work is done. Our only other option is to increase the entropy of some other
body. In Carnot's analysis, this other body is
a second heat reservoir held at temperature
. We can increase the entropy
of the second reservoir by dumping some of the heat that we extracted from the
first reservoir into it. Suppose that the heat per cycle that we extract from the first
reservoir
is
, and the heat per cycle that we reject into the second reservoir
is
. Let the
work done on the external device be
per cycle. The first law of thermodynamics
implies that

(6.196) 
Note that if
then positive (i.e., useful) work is done on the
external device.
The total entropy change per cycle is a consequence of the heat extracted from the first
reservoir, and the heat dumped into the second, and must be positive (or zero),
according to the second law of thermodynamics. So,

(6.197) 
We can combine the previous two equations to give

(6.198) 
or

(6.199) 
It is clear that the engine is only going to perform useful work (i.e.,
is
only going to be positive) if
. So, the second reservoir must be colder than
the first if the heat dumped into the former is to increase the
entropy of the universe more than
the heat extracted from the latter decreases it. It is useful to define the
efficiency,
, of a heat engine. This is the ratio of the work done per cycle
on the external device to
the heat energy absorbed per cycle from the first reservoir. The efficiency of a
perfect heat engine is unity, but we have already shown that such an engine
is impossible. What is the efficiency of a realizable engine? It is clear,
from the previous equation, that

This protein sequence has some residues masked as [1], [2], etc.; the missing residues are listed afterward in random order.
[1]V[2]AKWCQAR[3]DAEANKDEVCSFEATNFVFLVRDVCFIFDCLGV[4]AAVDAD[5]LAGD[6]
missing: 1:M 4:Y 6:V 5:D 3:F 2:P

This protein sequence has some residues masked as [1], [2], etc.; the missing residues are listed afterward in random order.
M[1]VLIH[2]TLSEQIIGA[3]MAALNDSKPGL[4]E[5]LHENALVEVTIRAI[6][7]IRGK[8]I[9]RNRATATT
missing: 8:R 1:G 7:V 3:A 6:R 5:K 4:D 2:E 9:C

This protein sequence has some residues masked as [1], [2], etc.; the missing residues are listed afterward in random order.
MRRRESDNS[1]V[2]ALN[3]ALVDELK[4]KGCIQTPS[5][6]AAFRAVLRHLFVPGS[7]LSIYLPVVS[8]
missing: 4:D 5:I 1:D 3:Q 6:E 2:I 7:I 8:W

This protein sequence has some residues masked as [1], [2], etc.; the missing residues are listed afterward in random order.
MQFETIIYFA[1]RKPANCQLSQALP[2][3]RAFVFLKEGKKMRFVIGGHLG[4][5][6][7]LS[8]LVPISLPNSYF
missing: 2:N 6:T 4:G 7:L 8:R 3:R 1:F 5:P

(6.200) 
Note that the efficiency is always less than unity. A real engine must always
reject some energy into the second heat reservoir, in order to satisfy the second
law of thermodynamics, so less energy is available to do external
work, and the efficiency
of the engine is reduced. The equality sign in the previous expression corresponds
to a completely reversible heat engine (i.e., one that is quasistatic). It
is
clear that real engines, which are always irreversible to some extent, are
less efficient than reversible engines. Furthermore, all reversible engines
that operate between the two temperatures
and
have the
same efficiency,

(6.201) 
irrespective of the manner in which they operate.
Let us consider how we might construct a reversible heat engine.
Suppose that we have some gas in a cylinder equipped with a frictionless piston.
The gas is not necessarily a perfect gas. Suppose that we also have two heat
reservoirs held at temperatures
and
(where
). These
reservoirs might take the form of large water baths.
Let us start off with the
gas in thermal contact with the first reservoir. We now pull the piston out,
very slowly, so that heat energy flows reversibly into the gas from the
reservoir. Let us now thermally isolate the gas, and slowly pull out
the piston some more. During this adiabatic process, the temperature of the
gas falls (because there is no longer any heat flowing into it to
compensate for the work it does on the piston). Let us continue this process
until the temperature of the gas falls to
. We now place the
gas in thermal contact with the second reservoir, and slowly push the piston
in. During this isothermal
process, heat flows out of the gas into the reservoir. We next
thermally isolate the gas a second time, and slowly compress it some more. In this
process, the temperature of the gas increases. We stop the compression when the temperature
reaches
. If we carry out each step properly then we can return the gas to
its initial state, and then repeat the cycle ad infinitum.
We now have a set of reversible processes by which a quantity
of heat is extracted from the
first reservoir, and a quantity of heat is dumped into the second. We can best
evaluate
the work done by the system during each cycle
by plotting out the locus of the gas in a